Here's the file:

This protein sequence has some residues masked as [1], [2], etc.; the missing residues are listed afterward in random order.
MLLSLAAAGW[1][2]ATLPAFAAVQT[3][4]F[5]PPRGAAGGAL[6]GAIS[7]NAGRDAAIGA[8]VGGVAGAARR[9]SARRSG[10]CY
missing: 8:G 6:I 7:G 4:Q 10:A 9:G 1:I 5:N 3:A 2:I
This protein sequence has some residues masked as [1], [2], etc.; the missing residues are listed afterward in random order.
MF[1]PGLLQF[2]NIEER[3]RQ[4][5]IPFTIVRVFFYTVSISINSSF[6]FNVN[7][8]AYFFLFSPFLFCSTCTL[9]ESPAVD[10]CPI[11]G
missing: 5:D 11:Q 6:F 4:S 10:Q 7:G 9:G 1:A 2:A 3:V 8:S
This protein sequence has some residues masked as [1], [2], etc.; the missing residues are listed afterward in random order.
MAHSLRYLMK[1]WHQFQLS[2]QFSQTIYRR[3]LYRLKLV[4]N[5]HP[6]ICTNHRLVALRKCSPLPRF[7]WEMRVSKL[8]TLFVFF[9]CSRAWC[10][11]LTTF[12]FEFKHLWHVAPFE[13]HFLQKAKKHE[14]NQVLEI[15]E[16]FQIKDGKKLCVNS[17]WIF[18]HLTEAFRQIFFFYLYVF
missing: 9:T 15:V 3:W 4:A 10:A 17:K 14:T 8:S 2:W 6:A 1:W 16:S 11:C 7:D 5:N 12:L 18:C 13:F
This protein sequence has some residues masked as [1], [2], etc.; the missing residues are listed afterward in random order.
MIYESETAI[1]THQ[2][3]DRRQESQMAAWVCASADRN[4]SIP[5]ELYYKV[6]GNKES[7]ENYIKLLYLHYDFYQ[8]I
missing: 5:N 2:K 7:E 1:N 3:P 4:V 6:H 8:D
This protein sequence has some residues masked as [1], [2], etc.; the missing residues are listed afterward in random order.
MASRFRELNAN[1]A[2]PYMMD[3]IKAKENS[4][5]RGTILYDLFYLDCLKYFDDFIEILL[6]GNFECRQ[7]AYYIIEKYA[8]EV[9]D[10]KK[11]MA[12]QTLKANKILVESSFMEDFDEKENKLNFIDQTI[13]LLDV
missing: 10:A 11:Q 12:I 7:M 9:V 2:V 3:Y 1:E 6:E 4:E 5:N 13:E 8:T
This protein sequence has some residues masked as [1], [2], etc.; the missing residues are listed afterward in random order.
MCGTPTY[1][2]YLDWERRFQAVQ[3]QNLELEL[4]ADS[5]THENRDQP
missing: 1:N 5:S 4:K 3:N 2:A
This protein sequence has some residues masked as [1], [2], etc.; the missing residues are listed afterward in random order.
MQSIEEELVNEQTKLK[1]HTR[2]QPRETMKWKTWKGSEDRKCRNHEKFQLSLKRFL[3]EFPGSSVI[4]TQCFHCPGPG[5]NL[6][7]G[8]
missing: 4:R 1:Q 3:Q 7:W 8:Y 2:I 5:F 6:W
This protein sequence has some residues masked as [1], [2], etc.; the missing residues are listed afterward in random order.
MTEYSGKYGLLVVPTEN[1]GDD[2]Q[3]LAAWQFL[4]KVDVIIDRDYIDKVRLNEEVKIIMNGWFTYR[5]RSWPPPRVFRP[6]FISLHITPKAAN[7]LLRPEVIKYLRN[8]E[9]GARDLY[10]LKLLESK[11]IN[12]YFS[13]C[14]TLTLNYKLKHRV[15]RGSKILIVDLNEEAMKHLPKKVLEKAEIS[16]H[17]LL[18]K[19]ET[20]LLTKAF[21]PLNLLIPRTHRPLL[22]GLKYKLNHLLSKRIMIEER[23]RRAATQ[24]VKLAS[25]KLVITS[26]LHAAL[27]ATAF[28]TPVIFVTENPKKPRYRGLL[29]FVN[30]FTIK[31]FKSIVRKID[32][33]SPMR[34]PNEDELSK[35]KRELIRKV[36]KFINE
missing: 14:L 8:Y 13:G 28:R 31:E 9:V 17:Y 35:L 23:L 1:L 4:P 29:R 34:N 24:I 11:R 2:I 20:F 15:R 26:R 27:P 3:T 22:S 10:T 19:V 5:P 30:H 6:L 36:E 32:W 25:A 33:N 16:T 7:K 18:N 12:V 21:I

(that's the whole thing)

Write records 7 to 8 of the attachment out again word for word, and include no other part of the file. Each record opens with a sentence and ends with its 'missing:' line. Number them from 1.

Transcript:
This protein sequence has some residues masked as [1], [2], etc.; the missing residues are listed afterward in random order.
MQSIEEELVNEQTKLK[1]HTR[2]QPRETMKWKTWKGSEDRKCRNHEKFQLSLKRFL[3]EFPGSSVI[4]TQCFHCPGPG[5]NL[6][7]G[8]
missing: 4:R 1:Q 3:Q 7:W 8:Y 2:I 5:F 6:W
This protein sequence has some residues masked as [1], [2], etc.; the missing residues are listed afterward in random order.
MTEYSGKYGLLVVPTEN[1]GDD[2]Q[3]LAAWQFL[4]KVDVIIDRDYIDKVRLNEEVKIIMNGWFTYR[5]RSWPPPRVFRP[6]FISLHITPKAAN[7]LLRPEVIKYLRN[8]E[9]GARDLY[10]LKLLESK[11]IN[12]YFS[13]C[14]TLTLNYKLKHRV[15]RGSKILIVDLNEEAMKHLPKKVLEKAEIS[16]H[17]LL[18]K[19]ET[20]LLTKAF[21]PLNLLIPRTHRPLL[22]GLKYKLNHLLSKRIMIEER[23]RRAATQ[24]VKLAS[25]KLVITS[26]LHAAL[27]ATAF[28]TPVIFVTENPKKPRYRGLL[29]FVN[30]FTIK[31]FKSIVRKID[32][33]SPMR[34]PNEDELSK[35]KRELIRKV[36]KFINE
missing: 14:L 8:Y 13:G 28:R 31:E 9:V 17:Y 35:L 23:L 1:L 4:P 29:R 34:N 24:I 11:R 2:I 20:F 15:R 26:R 27:P 3:T 22:S 10:T 19:V 5:P 30:H 6:L 36:E 32:W 25:A 33:N 16:T 7:K 18:N 12:V 21:I